Editor's Note: The story has been updated to reflect that the proposed ACE facility would be built on what used to be the Jones family property, which is contiguous to the Anderson parcel. A parking lot serving that facility and a possible new location for the Corrales Grower's Market would take up most of the Anderson property.
The long awaited, much anticipated Arts, Community and Education (ACE) Center in Corrales may not be too far away.
Village Administrator Ron Curry said that if everything works out right, the multi-use building could open in 2025 on the recently acquired Jones and Anderson properties. Part of it depends on the success of a non-profit Friends of the Arts, Community and Education, or FACE. The yet-to-be formed 501(c)(3) would work to solicit private funding for what is expected to be an $8 million project.
“Theoretically, if we get money from the state legislature, from Representative Stansbury, from FACE, if all of those things came through, we possibly could break ground on it in a year,” Curry said.
He added that the building would take about a year to construct, meaning the village could have a community center featuring a performing arts place in just two years’ time.
Fahey said public meetings and candidate forums could be held there; space could be used for displays and to showcase art; and meeting rooms could be used for educational activities.
The auditorium could also host concerts and many Corralenos hope it could attract the Adobe Theater back to Corrales. The theater used to hold its performances at the old San Ysidro Church.
Mayor Jim Fahey is determined the ACE Center gets built, and he did not contradict Curry’s timeline.
“We will get this thing done,” he said. “I’m hoping, quick.”
Fahey said the village considered taking out a loan through the state Department of Finance and Administration. The interest rate on the loan would be about 3.8% over 30 years. And the village would have to be able to identify a recurring source of income to ensure the loan gets paid off.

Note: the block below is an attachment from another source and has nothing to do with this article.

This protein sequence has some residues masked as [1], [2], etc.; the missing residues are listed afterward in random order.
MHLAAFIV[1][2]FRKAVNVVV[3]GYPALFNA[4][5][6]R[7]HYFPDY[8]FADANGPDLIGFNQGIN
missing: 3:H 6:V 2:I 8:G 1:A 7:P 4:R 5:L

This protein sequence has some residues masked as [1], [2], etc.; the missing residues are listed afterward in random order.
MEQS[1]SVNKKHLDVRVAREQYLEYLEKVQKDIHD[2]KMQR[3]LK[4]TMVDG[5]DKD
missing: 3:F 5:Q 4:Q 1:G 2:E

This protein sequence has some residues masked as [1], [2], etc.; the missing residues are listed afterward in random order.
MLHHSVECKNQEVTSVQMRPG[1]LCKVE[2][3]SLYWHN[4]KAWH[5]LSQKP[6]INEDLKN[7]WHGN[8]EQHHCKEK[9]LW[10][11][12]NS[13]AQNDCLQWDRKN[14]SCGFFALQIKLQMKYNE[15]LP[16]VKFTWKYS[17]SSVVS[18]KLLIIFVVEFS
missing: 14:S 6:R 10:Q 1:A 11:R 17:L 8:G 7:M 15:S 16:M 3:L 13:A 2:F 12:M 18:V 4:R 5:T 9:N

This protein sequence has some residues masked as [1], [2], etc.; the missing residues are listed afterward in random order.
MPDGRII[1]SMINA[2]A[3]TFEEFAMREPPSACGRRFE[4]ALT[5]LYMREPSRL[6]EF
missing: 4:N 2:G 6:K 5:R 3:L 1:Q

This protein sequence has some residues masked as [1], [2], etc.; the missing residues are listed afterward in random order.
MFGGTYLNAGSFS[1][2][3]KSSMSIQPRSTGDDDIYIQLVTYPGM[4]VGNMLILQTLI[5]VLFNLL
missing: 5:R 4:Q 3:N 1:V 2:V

“That’s not our first choice,” Fahey said. “We could borrow, but we rather not have to pay it back.”
The village has already sunk about $1.8 million into two properties that connect to the village facilities, Curry said. The village bought the Anderson property last year for $472,000; another $728,000 went to the purchase several years ago of the land and home on the Jones property behind it, now utilized by Public Works; and $210,000 was spent on demolishing the home, which required asbestos removal. In addition, the village spent $400,000 on initial design documents for the ACE Center.
Under the design, most of the facility would be built on what used the Jones property. A public parking lot serving the facility and the business district would be located on the Anderson land. There is also talk of utilizing the lot for the Grower's Market.
Fahey said the village also has $365,000 that could be spent on software that would create a digital display of the proposed building and allow users to take a virtual tour of the building.
“We can do that with cash on hand. We can do that two weeks from now,” he said. “Then, we can take those plans and shop them around to other organizations.”
But there’s a problem. As a municipality, the village is prohibited from soliciting private funding on its own. That’s what FACE would do.
“It would be like Friends of the Library, a fundraising arm,” he said.
As with the Gonzales property, the final decision on what the ACE Center will eventually become will be determined by the village council. But their decision will be informed by recommendations from an advisory committee.
At Tuesday’s (Aug. 22) village council meeting, the governing body approved the appointment of nine people to what they’re calling the “Multi-Use Center Planning Committee” on a split vote.
Fahey said the committee will serve as an ad hoc group and pick up where a previous committee left off. The resolution forming the committee says it will be asked to “refine” the conceptual plan developed by a previous committee.
“They’ll get six months, then it’s over,” the mayor said. “They’ll look at the design of the structure and finish up the fine tuning.”
At that point, the village would advertise for an architect to draw up the blueprints.
Fahey said couldn’t say exactly how much money FACE would have to raise to cover the funding. That depends on how much capital outlay they get from the state legislature next year and whatever Rep. Stansbury can help swing their way.
It doesn’t hurt that Stansbury spent a chunk of her childhood in Corrales.
“We’ll see if she can help us get the larger bucks,” he said.
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